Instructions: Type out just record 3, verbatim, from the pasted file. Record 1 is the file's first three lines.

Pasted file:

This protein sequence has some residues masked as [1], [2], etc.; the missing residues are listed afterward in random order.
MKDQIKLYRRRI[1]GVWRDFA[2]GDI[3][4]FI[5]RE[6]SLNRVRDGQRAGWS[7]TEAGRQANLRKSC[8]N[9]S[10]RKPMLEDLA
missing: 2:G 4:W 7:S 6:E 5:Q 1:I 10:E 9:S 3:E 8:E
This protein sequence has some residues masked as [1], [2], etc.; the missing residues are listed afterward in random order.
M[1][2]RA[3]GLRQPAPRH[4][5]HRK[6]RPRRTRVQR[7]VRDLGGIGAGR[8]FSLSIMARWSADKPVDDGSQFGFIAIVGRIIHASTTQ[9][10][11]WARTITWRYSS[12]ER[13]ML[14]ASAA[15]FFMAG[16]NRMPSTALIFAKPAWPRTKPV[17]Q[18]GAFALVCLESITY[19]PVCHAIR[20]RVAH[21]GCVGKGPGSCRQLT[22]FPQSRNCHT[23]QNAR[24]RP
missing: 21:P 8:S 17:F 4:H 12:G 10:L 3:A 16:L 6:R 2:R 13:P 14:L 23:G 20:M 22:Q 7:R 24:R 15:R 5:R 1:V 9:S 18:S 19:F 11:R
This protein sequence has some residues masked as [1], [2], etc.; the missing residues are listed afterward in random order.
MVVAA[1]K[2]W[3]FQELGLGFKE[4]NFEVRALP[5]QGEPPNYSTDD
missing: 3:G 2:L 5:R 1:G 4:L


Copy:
This protein sequence has some residues masked as [1], [2], etc.; the missing residues are listed afterward in random order.
MVVAA[1]K[2]W[3]FQELGLGFKE[4]NFEVRALP[5]QGEPPNYSTDD
missing: 3:G 2:L 5:R 1:G 4:L